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We started homeschooling our gifted 2e daughter when she was three. Along the way she encountered some of the typical issues associated with giftedness: including sleep issues, intensities and excitabilities, sensory issues, and anxiety, etc. We tried a variety of strategies to help her.
This article includes a discussion of the things that we found to be most successful and helpful to us. As many of you know, my "kiddo" is now a junior in college, studying honors global leadership, political science and communications. Today, I am looking back to the earlier years, when the difficulties of giftedness were more apparent.
Let's start with the number one issue that came up in our house, during the toddler, preschool and elementary years....that of helping our daughter get to sleep.
My kiddo took hours to get to sleep as a little one. Learning to settle her excited intense mind was a challenges for sure. Our bedtime routine helped some, with bath and story-time, but each night she often took more than two hours to settle down and get to sleep. Things gradually got better, and we tried a number of approaches to try to help. Around 6th grade, getting to sleep was much less of an issue.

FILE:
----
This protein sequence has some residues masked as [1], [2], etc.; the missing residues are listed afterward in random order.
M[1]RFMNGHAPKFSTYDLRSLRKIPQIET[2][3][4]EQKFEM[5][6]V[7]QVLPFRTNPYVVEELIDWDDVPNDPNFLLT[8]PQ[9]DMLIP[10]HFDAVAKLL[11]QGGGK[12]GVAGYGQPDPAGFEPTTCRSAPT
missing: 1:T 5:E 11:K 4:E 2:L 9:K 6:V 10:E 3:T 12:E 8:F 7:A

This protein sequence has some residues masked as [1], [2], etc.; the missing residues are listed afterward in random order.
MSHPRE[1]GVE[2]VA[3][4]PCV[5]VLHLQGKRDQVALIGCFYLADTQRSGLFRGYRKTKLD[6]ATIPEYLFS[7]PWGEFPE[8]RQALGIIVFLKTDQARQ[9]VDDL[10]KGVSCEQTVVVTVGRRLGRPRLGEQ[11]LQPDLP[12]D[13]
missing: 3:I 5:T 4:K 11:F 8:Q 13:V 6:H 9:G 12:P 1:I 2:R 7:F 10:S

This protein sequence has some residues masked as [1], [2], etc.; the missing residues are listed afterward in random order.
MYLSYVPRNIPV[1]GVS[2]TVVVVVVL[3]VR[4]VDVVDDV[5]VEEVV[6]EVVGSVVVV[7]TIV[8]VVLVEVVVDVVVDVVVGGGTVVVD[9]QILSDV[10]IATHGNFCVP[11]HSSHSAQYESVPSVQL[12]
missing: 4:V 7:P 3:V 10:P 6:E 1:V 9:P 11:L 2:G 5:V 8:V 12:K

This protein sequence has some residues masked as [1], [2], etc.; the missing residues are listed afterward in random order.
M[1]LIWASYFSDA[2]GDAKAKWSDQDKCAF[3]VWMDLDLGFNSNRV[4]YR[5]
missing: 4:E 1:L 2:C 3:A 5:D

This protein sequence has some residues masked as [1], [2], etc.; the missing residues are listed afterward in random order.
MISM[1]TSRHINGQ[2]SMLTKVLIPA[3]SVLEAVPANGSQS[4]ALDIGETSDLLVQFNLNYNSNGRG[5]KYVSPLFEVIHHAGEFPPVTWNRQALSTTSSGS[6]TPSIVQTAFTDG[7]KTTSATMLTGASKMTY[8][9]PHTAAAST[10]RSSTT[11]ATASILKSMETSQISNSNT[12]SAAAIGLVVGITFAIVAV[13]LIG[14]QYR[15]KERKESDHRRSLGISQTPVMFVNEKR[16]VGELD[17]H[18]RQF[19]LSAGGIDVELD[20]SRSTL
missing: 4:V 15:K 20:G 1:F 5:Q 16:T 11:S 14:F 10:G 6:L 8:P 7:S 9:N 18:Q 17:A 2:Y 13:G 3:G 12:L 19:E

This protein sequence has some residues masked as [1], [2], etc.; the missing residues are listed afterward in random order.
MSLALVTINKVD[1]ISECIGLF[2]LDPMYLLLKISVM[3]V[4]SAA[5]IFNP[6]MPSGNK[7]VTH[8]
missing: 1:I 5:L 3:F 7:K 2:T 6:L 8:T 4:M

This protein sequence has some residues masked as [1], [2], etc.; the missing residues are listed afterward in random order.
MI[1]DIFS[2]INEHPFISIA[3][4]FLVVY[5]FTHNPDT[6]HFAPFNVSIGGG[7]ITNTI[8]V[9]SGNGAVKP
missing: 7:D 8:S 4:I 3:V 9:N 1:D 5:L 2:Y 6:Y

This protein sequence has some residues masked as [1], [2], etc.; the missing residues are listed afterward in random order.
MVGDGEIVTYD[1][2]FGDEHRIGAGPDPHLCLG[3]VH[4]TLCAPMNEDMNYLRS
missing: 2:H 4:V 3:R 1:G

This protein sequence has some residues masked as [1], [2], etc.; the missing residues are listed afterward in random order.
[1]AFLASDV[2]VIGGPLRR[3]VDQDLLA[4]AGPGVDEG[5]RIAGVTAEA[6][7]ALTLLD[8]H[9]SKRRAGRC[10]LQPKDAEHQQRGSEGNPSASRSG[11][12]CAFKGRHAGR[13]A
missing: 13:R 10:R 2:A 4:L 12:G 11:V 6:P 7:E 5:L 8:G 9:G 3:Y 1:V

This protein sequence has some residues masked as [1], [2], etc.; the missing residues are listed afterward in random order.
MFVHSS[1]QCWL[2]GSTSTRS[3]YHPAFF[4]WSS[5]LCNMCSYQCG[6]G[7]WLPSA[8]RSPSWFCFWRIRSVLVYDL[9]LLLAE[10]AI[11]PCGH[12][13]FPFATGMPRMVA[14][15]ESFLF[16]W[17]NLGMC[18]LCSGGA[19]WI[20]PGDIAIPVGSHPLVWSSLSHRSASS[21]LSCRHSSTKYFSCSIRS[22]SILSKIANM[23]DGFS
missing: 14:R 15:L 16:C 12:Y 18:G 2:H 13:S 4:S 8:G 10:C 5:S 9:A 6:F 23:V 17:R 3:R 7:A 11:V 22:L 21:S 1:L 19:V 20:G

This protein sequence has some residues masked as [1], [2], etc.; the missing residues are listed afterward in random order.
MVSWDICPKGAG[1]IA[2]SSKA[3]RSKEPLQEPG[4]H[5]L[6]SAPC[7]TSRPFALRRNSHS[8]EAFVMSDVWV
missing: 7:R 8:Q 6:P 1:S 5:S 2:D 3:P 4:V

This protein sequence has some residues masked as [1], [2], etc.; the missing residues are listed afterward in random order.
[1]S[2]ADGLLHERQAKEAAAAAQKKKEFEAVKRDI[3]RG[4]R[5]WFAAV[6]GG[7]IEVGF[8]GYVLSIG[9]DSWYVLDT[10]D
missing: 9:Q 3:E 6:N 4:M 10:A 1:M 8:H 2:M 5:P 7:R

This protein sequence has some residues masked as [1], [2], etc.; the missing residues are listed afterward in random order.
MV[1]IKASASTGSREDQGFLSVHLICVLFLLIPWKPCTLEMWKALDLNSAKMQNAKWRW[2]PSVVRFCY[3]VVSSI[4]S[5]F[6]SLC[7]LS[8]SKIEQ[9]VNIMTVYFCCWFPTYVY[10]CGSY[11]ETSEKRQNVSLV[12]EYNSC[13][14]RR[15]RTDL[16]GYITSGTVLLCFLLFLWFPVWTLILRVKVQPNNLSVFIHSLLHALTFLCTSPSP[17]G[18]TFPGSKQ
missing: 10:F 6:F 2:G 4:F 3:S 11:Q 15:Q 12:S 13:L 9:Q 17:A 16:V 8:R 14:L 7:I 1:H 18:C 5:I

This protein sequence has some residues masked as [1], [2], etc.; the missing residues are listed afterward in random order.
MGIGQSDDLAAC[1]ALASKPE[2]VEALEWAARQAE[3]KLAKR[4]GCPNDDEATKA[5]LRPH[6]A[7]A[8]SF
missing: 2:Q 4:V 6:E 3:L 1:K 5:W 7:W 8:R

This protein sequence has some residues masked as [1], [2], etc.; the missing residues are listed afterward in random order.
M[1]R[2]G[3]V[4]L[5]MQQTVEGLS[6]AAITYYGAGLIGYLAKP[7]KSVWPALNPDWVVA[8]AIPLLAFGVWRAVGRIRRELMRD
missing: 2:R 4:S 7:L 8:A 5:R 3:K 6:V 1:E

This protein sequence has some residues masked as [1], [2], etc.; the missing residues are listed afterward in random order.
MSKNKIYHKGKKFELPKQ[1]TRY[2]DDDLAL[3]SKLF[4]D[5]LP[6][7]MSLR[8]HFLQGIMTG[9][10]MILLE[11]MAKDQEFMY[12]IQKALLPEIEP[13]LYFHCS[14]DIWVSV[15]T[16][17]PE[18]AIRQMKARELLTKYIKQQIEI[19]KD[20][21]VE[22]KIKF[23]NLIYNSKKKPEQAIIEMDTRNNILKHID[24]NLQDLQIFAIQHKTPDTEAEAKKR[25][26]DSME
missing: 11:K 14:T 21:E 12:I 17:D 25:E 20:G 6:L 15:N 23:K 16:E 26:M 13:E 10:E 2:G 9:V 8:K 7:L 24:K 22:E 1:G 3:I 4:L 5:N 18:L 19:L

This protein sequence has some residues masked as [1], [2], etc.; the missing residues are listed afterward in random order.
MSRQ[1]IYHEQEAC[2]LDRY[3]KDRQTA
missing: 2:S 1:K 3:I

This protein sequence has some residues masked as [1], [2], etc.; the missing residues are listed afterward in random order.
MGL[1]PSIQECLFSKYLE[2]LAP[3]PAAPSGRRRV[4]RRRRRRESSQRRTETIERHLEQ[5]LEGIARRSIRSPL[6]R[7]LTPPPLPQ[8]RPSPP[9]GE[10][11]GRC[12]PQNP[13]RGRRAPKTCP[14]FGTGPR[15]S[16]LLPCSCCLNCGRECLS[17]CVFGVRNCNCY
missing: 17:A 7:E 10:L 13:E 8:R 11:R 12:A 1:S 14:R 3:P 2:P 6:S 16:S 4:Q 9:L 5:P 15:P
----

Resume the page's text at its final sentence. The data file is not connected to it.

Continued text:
Things we did that helped:
Bedtime Routine -
Following a similar bedtime routine, with a fairly well set bedtime, helped. We set things with lots of books and favorite quiet activities, so that she could play on her own, in her room.
As a preschooler, she learned to stay in her room at bedtime, after her storytime, and usually played herself to sleep. This gave us some time to relax from the hectic day, while we were in the next room, available to her if needed. Gradually things improved.
Breathing exercises and Relaxation Tapes -